“George Will on baseball. Perfect.”—Los Angeles Times
In A Nice Little Place on the North Side, leading columnist
George Will returns to baseball with a deeply personal look at
his hapless Chicago Cubs and their often beatified home, Wrigley
Field, as it turns one hundred years old. Baseball, Will argues,
is full of metaphors for life, religion, and happiness, and
Wrigley is considered one of its sacred spaces. But what is its
true, hyperbole-free history?
Winding beautifully like Wrigley’s iconic ivy, Will’s meditation
on “The Friendly Confines” examines both the unforgettable
stories that forged the field’s legend and the larger-than-life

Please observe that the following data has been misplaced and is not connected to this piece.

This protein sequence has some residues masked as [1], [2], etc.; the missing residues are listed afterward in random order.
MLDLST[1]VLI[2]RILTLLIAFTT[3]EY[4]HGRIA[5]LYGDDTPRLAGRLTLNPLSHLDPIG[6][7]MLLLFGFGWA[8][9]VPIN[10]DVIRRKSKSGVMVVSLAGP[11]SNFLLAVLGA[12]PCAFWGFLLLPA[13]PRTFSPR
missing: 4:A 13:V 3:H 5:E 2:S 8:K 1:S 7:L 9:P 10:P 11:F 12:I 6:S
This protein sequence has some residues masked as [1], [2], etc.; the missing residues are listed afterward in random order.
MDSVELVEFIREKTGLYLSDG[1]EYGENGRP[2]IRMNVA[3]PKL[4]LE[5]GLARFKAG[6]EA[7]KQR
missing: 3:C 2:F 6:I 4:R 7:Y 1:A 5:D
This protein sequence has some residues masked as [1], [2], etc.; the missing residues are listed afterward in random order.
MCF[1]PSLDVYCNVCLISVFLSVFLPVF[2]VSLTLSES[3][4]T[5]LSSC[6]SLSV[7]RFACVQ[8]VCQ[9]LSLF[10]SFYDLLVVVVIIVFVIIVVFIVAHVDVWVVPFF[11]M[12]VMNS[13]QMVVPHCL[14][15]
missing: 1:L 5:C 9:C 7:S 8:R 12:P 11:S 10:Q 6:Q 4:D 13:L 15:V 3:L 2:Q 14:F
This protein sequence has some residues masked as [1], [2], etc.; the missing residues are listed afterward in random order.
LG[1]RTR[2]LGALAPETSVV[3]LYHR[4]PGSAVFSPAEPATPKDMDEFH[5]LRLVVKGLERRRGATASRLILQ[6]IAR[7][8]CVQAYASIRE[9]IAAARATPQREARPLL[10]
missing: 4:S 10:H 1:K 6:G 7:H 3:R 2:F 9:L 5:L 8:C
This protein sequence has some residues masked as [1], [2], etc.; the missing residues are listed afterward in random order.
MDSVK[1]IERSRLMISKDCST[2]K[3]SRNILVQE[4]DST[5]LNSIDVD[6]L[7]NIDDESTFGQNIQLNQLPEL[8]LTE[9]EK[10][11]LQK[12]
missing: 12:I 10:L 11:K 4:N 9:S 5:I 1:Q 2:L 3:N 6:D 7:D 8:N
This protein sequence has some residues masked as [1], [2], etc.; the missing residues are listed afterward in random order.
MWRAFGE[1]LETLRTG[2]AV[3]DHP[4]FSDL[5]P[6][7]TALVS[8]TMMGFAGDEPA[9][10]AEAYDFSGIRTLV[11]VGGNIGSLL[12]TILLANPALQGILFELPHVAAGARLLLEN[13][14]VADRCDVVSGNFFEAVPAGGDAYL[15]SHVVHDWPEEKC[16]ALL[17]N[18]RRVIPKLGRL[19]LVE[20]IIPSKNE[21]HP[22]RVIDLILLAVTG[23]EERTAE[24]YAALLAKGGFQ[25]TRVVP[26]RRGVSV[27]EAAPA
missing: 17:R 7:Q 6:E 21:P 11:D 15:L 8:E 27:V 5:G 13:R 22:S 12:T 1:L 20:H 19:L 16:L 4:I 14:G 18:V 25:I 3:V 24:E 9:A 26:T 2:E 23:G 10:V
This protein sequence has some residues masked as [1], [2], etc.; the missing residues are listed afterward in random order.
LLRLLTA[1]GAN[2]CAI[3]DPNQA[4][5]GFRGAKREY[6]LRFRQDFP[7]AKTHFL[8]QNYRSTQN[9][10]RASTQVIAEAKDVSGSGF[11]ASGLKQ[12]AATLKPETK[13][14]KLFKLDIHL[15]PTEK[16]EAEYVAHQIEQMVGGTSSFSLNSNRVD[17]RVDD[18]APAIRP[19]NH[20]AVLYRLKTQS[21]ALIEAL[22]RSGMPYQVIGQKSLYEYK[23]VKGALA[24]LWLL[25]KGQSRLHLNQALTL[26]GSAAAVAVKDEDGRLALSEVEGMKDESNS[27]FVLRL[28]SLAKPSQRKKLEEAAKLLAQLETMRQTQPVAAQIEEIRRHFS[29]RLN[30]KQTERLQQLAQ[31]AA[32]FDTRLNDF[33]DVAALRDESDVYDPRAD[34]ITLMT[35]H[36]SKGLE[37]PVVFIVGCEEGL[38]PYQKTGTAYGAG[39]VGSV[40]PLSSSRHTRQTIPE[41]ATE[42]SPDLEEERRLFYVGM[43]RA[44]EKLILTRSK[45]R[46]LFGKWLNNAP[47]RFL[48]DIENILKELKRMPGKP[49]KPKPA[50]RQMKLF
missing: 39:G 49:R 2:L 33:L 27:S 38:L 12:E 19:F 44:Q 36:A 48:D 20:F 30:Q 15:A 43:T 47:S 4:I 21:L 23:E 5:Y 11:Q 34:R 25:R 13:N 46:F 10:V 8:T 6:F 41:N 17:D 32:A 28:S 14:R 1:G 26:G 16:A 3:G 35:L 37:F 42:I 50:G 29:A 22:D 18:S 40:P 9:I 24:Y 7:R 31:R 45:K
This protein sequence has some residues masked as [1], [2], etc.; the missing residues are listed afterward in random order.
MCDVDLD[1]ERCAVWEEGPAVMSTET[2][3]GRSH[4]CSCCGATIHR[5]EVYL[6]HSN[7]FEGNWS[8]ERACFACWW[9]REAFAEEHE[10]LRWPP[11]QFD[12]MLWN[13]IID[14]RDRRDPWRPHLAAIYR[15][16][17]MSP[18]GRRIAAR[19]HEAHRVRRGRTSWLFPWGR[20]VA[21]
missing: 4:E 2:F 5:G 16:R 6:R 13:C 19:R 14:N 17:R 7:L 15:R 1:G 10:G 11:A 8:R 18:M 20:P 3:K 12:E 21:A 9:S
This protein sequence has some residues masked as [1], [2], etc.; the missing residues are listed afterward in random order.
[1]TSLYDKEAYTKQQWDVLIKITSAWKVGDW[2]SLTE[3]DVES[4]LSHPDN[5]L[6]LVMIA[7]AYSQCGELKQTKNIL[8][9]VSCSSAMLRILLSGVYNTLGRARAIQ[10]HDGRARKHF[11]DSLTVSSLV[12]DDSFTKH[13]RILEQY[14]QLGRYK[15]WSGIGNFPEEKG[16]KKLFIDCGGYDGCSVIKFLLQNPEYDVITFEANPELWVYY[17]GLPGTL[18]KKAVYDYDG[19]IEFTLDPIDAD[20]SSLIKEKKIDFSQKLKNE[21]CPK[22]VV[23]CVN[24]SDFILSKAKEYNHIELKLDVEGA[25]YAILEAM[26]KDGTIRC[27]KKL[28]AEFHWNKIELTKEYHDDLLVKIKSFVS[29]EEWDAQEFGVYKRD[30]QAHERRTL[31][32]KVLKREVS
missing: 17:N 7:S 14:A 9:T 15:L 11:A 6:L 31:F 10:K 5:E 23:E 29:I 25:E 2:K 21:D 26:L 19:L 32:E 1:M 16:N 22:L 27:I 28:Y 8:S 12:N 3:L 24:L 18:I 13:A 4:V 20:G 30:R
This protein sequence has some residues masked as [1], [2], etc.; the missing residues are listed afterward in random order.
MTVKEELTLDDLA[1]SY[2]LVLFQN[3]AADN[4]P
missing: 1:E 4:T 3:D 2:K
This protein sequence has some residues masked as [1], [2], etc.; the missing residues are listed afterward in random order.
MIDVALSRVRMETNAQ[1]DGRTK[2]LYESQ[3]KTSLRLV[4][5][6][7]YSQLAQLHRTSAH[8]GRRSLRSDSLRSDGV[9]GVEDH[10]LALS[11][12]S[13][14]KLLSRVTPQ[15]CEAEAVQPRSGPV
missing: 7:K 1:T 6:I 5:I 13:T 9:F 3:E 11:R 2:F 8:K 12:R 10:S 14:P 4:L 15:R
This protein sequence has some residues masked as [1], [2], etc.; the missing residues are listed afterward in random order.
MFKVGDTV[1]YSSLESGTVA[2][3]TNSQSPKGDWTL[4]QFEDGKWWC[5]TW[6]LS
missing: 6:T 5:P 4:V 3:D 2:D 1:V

characters—from Wrigley and Ruth to Veeck, Durocher, and
Banks—who brought it glory, heartbreak, and scandal. Drawing upon
his trademark knowledge and inimitable sense of humor, Will also
explores his childhood connections to the team, the Cubs’ future,
and what keeps long-suffering fans rooting for the home team
after so many years of futility.
In the end, A Nice Little Place on the North Side is more than
just the history of a ballpark. It is the story of Chicago, of
baseball, and of America itself.